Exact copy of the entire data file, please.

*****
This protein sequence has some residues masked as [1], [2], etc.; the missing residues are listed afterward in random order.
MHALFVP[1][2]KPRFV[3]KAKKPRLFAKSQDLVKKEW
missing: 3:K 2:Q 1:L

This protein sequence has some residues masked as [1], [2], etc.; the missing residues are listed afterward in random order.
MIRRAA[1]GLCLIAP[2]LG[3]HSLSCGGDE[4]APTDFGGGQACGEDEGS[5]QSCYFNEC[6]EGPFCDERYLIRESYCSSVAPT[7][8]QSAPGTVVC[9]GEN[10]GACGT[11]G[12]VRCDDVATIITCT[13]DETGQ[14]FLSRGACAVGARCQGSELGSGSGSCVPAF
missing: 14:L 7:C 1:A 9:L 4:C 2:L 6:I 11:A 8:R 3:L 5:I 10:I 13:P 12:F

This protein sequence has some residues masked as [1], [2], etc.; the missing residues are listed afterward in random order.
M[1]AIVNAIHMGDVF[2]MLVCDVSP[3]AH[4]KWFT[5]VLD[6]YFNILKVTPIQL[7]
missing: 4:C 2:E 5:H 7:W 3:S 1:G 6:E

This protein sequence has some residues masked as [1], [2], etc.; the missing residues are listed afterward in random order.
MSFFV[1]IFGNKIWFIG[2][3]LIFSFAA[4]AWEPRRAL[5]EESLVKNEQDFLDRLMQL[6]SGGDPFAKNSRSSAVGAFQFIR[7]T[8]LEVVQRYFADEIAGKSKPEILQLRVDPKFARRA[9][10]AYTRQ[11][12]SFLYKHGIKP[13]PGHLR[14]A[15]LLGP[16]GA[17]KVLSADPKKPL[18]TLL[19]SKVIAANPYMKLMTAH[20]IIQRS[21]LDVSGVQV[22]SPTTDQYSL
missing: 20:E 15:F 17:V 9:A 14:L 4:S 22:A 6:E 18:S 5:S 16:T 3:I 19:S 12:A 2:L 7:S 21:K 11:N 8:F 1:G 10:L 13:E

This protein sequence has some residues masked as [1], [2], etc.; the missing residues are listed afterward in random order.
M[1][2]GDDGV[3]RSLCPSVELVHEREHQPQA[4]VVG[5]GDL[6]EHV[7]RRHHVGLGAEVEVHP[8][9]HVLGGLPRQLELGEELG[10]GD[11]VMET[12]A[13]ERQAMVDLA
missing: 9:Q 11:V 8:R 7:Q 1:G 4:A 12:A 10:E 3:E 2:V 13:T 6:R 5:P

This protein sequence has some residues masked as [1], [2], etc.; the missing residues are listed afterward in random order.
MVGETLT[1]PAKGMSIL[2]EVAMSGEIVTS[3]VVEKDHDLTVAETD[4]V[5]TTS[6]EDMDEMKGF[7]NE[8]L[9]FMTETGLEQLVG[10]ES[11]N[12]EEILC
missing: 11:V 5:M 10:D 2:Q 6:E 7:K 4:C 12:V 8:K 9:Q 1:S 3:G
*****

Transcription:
This protein sequence has some residues masked as [1], [2], etc.; the missing residues are listed afterward in random order.
MHALFVP[1][2]KPRFV[3]KAKKPRLFAKSQDLVKKEW
missing: 3:K 2:Q 1:L

This protein sequence has some residues masked as [1], [2], etc.; the missing residues are listed afterward in random order.
MIRRAA[1]GLCLIAP[2]LG[3]HSLSCGGDE[4]APTDFGGGQACGEDEGS[5]QSCYFNEC[6]EGPFCDERYLIRESYCSSVAPT[7][8]QSAPGTVVC[9]GEN[10]GACGT[11]G[12]VRCDDVATIITCT[13]DETGQ[14]FLSRGACAVGARCQGSELGSGSGSCVPAF
missing: 14:L 7:C 1:A 9:L 4:C 2:L 6:I 11:A 8:R 3:L 5:I 10:I 13:P 12:F

This protein sequence has some residues masked as [1], [2], etc.; the missing residues are listed afterward in random order.
M[1]AIVNAIHMGDVF[2]MLVCDVSP[3]AH[4]KWFT[5]VLD[6]YFNILKVTPIQL[7]
missing: 4:C 2:E 5:H 7:W 3:S 1:G 6:E

This protein sequence has some residues masked as [1], [2], etc.; the missing residues are listed afterward in random order.
MSFFV[1]IFGNKIWFIG[2][3]LIFSFAA[4]AWEPRRAL[5]EESLVKNEQDFLDRLMQL[6]SGGDPFAKNSRSSAVGAFQFIR[7]T[8]LEVVQRYFADEIAGKSKPEILQLRVDPKFARRA[9][10]AYTRQ[11][12]SFLYKHGIKP[13]PGHLR[14]A[15]LLGP[16]GA[17]KVLSADPKKPL[18]TLL[19]SKVIAANPYMKLMTAH[20]IIQRS[21]LDVSGVQV[22]SPTTDQYSL
missing: 20:E 15:F 17:V 9:A 14:L 4:S 22:A 6:E 18:S 5:S 16:T 3:I 19:S 12:A 2:L 7:S 21:K 11:N 8:F 1:G 10:L 13:E

This protein sequence has some residues masked as [1], [2], etc.; the missing residues are listed afterward in random order.
M[1][2]GDDGV[3]RSLCPSVELVHEREHQPQA[4]VVG[5]GDL[6]EHV[7]RRHHVGLGAEVEVHP[8][9]HVLGGLPRQLELGEELG[10]GD[11]VMET[12]A[13]ERQAMVDLA
missing: 9:Q 11:V 8:R 7:Q 1:G 4:A 12:A 10:E 3:E 2:V 13:T 6:R 5:P

This protein sequence has some residues masked as [1], [2], etc.; the missing residues are listed afterward in random order.
MVGETLT[1]PAKGMSIL[2]EVAMSGEIVTS[3]VVEKDHDLTVAETD[4]V[5]TTS[6]EDMDEMKGF[7]NE[8]L[9]FMTETGLEQLVG[10]ES[11]N[12]EEILC
missing: 11:V 5:M 10:D 2:Q 6:E 7:K 4:C 12:V 8:K 9:Q 1:S 3:G